The Utah Jazz have a couple of players in the NBA Draft this year, and they’re both super talented.
One is a point guard who might be the best player in the draft in the next few years.
The other is a big man who is making a name for himself at the next level.
Both have some big shoes to fill.
Devon Allen, guard, Michigan StateThe 6-foot-7, 225-pound Allen is a two-time All-American who had an outstanding season in 2016-17.
He averaged 17.6 points, 3.6 assists, 2.2 rebounds, 1.3 steals and 1.1 blocks per game.
He was the Big Ten Player of the Year, and the Big 10 Defensive Player of The Year as well.
Allen was the only player in conference to earn all five Big Ten Defensive Player Of The Year awards, and he led all conference guards in scoring, steals, blocks, steals per game, steals percentage and blocks per 100 possessions.
Allen is the second player in Michigan State history to win all five conference awards, joining Kevin Ollie.
Allen, who is the Big 12’s Defensive Player (as voted on by the league’s coaches), is considered one of the best guards in the country, and one of his biggest challenges this season will be adjusting to the big men in the Big East.
Allen averaged 12.3 points, 5.3 assists, 3 rebounds, 3 assists and 1 steal per game in his sophomore season.
The 6-3, 205-pound guard is the consensus Big Ten player of the year.
Allen averaged 7.3 rebounds per game this season, which ranked second in the league.
He is shooting 56.9 percent from the field and 46.5 percent from three-point range.
Allen could be a steal for the No. 1 pick, but the Jazz need to get him off the ground to get a shot.
The Jazz have to get some help on the wing, as well, as Utah has a need for scoring off the bench.
The Big East’s best player, DeMarcus Cousins, is still recovering from surgery, so Allen is the team’s most logical option at the No, 2 spot.
Alvin Williams, guard/center, KansasThe Kansas guard has been a top-10 player in three different categories this season.
He led the Big XII in scoring and rebounding, and averaged 17 points, 7.2 assists, 1 steal and 1 block per game for Kansas.
Williams averaged 8.1 points and 4.7 rebounds per contest, which tied for second on the team.
He also shot 57.3 percent from distance.
Williams is ranked the Big Eight’s Most Improved Player, and led the league in assists per game (1.06), rebounds per outing (2.05) and blocked shots per game per game (+1.07).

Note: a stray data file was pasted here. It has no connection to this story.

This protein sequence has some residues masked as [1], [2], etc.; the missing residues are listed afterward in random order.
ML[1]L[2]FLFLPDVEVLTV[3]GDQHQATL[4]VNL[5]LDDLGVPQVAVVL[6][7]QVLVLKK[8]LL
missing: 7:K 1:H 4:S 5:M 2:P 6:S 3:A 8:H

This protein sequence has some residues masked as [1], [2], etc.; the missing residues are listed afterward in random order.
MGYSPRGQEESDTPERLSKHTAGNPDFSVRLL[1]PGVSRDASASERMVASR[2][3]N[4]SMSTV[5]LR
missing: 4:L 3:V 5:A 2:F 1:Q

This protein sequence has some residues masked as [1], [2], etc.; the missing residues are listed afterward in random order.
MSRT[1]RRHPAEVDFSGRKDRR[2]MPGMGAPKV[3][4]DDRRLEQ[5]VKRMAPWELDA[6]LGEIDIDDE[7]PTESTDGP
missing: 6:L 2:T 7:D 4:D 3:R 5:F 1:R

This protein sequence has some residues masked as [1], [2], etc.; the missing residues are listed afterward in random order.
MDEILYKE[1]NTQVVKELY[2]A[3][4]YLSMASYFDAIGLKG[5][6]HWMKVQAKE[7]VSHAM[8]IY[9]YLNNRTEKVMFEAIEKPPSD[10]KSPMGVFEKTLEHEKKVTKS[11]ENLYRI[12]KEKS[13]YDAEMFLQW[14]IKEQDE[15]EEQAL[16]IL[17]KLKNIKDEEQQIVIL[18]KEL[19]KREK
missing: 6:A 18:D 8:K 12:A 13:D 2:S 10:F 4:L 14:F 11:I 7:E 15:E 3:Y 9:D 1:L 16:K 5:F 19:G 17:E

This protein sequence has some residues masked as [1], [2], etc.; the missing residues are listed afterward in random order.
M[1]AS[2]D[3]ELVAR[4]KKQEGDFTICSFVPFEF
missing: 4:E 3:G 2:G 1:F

Williams is a tremendous rebounder, and has shown he can score with either hand.
He can score on both ends of the floor, and his ability to score from deep is going to be key for him in the pros.
Kansas is in the NCAA Tournament, and it is looking like the Jayhawks will have a chance to repeat as national champions.
Kansas is currently ranked 11th in the nation in offensive efficiency, and will need to find some help up front to compete.
Williams, a 6-7 guard, is also an incredible shot blocker.
He was one of just four Big 12 guards to average at least 6.0 blocks per contest this season and he also had two steals per contest.
Williams averaged 4.8 points and 2.8 rebounds per night in his final season at Kansas.
He has the size to be a plus defender, and is also athletic enough to play the 3.
Williams has a lot of upside, and Kansas will need him to do what he does best to be an elite player.
He needs to be healthy, as the Jayhawks have an injury situation on the roster.
Kansas needs some help at the guard spot to be competitive in the College Basketball Playoffs, and Williams could be that guy.
If he can get back to full health, he could be one of those guys.
Mitch McGary, guard and forward, MarylandThe Maryland guard has spent the past few years playing in Europe.
He played for the Dutch national team in 2014-15, and last season was a starter for the national team for the World Cup of Basketball.
He had career highs in points (16.3), assists (4.5), steals (1), blocks (2), and 3-pointers made (19).
McGary has been one of two guards to earn All-Big Ten honors for Maryland, along with the team leader in steals per outing.
He’s one of only two guards in college basketball history to average 15.0 points, 8.2 boards, 3-point percentage, 4.3 steal percentage and